A malady called rural-urban migration Part VIII

MacaqueEnemy number one: Macaques are tormenting farmers

I have been often cautioned to refrain from being “emotional” when writing about important issues. People say that one fails to be “objective” when one is emotional. But the case of Goongtongs is a very, very emotional issue. I cannot believe that unless one is extremely callous, one cannot help but be emotional. The suffering is just too great, and the apathy of the elected leaders and the bureaucrats even greater. Something fundamental has to have gone wrong with the Bhutanese society if a section [... Read More]

A malady called rural-urban migration Part IV

Stuffed-Tiger-3Desperate or clever? Many farmers resort to using stuffed toy tigers to scare monkeys

Undoubtedly, the proliferation of the malaise called “Goongtong” in the Eastern dzongkhags has been mainly caused by: Wildlife predation and, Youth abandoning village homes in search of better livelihood. However, there appears to be a number of other players that aggravate the problem further. They can be identified as:   Zhabto Lemi/Goongdung Woola Poor access to markets Puritanical/Dogmatic religious beliefs Baby sitting Divergent census Vs real population figures   Zhabto lemi/goongdung woola: You may call it Goongdung Woola or you may choose to call it [... Read More]

A malady called rural-urban migration Part III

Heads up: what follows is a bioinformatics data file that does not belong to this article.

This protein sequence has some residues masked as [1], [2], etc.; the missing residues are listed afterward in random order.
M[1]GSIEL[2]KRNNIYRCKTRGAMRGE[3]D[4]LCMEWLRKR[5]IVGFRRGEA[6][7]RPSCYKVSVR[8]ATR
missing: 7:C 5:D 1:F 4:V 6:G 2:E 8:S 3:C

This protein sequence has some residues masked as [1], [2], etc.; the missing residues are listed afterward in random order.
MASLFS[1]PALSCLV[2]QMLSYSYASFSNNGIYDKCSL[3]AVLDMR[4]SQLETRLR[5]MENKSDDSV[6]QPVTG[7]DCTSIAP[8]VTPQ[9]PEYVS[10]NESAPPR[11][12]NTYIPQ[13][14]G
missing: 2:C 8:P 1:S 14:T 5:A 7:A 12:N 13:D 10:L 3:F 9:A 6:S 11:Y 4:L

Fallow-Land

While the Forest and Nature Conservation Rules and Acts may be the cause célèbre that encourage rampant predation by animals on human crops and livestock, the principal cause for Goontongs, there appears to be other causes that contribute to declining rural population and disenchantment with life in the villages. The inordinate implementation of the commitment made at the 1990 Jomtien World Conference on Education for All, seems to have played a significant role in the annual migration of rural population to urban centers – particularly [... Read More]

A Malady Called Rural-Urban Migration Part II

A-Village-Home-2Abandoned? A goongtong in Tongmijangsa, Trashiyangtse

In recent times, the media – particularly Kuensel, has been reporting on a brand new social malady called Goongtong – the apathetic case of abandoned households in the rural areas of Eastern dzongkhags. Other than arousing a mild sense of curiosity generated by the term itself, the tragedy that is Goontong does seem to have created much flutter among the authorities. If it did, there is no sign of it. Goongtong is a term derived from the combination of two independent words: “Goong” meaning household, [... Read More]

The Edenlab has landed (or soon will, in Bhutan)

The world-renowned environmental education UK project is about to take a bow at BhIF After an impressive run for 14 years in the United Kingdom (UK), Eden Project, the famous environmental education attraction from the UK, is making a foray into Bhutan, landing as Edenlab. Edenlab, the international creative partner of Eden Project UK – one of the UK’s most popular tourist destinations – will stage interactive, immersive artistic events and installations to promote environmental sustainability and wellbeing during the first-ever Bhutan International Festival scheduled [... Read More]